Imagine a world within a world for only a weekend; a place where sociopolitical feelings are acknowledged, but are set aside for a time being by all parties involved.
A place where you see hope of a true Rainbow Nation someday; a place where the light is tinted by the bright orange glow of dust; a place where love, peace, playful chaos and great music fills the air.
This place is Oppikoppi, and if you haven’t attended the festival yet, you’re missing out.
Oppikoppi festival was established in 1994 on the Oppikoppi farm near a small miner community Northam.
It started with only a handful of musical acts such as Valiant Swart and Koos Kombuis and has since grown significantly over the years, blossoming into a festival that attracts up to 20 000 people and features both local and international acts.
The line-up is and has included genres such as blues, jazz, drum, bass, ska, rock, electro, indie, hip-hop, hardcore, metal, folk, kwaito and much more, evidence the festival has something for everyone.
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It’s a festival about discovering new, good music while simultaneously going on a naked-run for fun with a beer in one hand a vuvuzela in the other with hundreds of strangers without the worry of judgement.
Oppikoppi is laced with an enjoyable madness because of the large amount of freedom the festival attendees are given.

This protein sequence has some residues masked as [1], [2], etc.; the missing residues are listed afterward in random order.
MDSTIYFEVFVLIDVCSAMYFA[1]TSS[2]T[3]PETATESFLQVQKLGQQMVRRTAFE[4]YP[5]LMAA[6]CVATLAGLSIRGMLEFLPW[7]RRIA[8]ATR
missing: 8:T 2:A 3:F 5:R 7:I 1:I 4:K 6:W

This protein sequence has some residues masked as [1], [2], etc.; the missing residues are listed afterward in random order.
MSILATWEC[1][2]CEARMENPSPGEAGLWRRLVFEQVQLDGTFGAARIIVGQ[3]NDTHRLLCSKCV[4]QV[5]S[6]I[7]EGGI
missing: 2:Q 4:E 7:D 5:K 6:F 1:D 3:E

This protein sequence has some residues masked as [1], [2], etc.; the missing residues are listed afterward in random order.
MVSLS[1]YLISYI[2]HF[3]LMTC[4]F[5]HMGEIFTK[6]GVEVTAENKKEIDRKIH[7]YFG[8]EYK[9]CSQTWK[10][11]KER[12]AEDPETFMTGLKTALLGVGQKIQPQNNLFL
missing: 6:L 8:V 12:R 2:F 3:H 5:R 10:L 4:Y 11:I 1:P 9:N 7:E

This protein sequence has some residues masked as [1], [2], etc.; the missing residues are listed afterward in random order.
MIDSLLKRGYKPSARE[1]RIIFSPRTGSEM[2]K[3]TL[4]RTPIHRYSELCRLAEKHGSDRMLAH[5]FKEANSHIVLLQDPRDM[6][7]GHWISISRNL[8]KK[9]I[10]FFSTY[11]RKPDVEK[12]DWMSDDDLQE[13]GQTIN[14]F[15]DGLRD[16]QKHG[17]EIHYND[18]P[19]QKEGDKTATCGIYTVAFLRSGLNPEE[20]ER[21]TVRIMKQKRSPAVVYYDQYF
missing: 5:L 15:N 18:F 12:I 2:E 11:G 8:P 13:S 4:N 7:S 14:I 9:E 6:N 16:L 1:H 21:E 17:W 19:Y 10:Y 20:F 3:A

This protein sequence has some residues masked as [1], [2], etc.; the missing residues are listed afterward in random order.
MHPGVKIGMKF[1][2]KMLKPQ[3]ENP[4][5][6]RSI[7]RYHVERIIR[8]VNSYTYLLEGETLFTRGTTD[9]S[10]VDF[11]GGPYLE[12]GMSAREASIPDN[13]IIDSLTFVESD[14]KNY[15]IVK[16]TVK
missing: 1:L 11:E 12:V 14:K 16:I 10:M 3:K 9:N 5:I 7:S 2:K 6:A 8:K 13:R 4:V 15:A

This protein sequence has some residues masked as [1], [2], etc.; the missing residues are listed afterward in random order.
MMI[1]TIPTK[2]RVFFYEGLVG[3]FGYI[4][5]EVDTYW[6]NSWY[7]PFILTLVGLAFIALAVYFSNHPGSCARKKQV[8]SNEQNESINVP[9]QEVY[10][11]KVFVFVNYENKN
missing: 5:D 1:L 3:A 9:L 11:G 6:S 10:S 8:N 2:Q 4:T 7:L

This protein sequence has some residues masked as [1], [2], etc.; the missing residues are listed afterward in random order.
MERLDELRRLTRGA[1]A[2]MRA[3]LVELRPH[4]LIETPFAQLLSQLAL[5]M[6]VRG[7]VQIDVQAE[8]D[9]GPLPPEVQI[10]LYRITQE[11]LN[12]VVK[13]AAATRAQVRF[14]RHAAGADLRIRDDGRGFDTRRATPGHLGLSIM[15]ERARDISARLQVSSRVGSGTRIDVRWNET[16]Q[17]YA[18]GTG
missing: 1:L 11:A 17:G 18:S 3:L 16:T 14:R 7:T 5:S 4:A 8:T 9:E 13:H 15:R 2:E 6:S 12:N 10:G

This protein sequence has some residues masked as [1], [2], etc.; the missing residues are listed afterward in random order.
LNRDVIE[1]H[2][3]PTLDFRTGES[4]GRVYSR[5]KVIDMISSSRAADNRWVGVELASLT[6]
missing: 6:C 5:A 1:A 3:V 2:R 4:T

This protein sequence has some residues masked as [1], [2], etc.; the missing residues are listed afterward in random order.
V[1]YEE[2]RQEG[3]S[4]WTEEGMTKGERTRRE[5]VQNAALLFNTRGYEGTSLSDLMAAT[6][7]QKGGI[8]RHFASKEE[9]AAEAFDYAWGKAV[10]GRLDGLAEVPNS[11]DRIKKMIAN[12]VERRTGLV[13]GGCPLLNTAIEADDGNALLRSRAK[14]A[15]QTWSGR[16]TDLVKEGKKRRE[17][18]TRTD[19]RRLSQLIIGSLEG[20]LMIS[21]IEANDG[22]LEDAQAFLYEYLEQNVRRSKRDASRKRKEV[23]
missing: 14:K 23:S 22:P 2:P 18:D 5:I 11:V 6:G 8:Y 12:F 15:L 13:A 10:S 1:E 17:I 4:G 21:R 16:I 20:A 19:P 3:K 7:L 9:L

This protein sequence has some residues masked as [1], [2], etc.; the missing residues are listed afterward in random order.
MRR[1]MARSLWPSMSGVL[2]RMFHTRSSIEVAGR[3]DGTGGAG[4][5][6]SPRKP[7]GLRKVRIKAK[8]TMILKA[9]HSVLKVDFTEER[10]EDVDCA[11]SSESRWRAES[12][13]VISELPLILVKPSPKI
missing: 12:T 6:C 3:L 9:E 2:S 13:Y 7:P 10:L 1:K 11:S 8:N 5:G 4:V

Misha Loots, festival director stated that he had been asked numerous times by non-South Africans how Oppikoppi managed to keep everyone alive.
Loots responded by saying that allowing people to make their own fire and bring in their own alcohol was a recipe for disaster and such would surely not fly anywhere in Europe.
However, while giving the guests the freedom to do almost as they please, you also cast a large responsibility on them not to cause trouble, and for the most part, people seem to take that responsibility seriously.
I assure you if you walk up people attending Oppikoppi for their second, third or even eighth time, they will smile and tell you vast amounts of insane, hilarious stories, and I can assure you that all of the stories you will hear are probably true.
Here, at Koppi, bonds are formed with random strangers offering you a nice cold Windhoek beer by their campfire, friendships are formed, hearts are broken and lovers meet.
I strongly urge you to venture into the heart of the beast at least once in your life, and Oppikoppi 23 Me Now, The Mango Picker is the perfect time to go.
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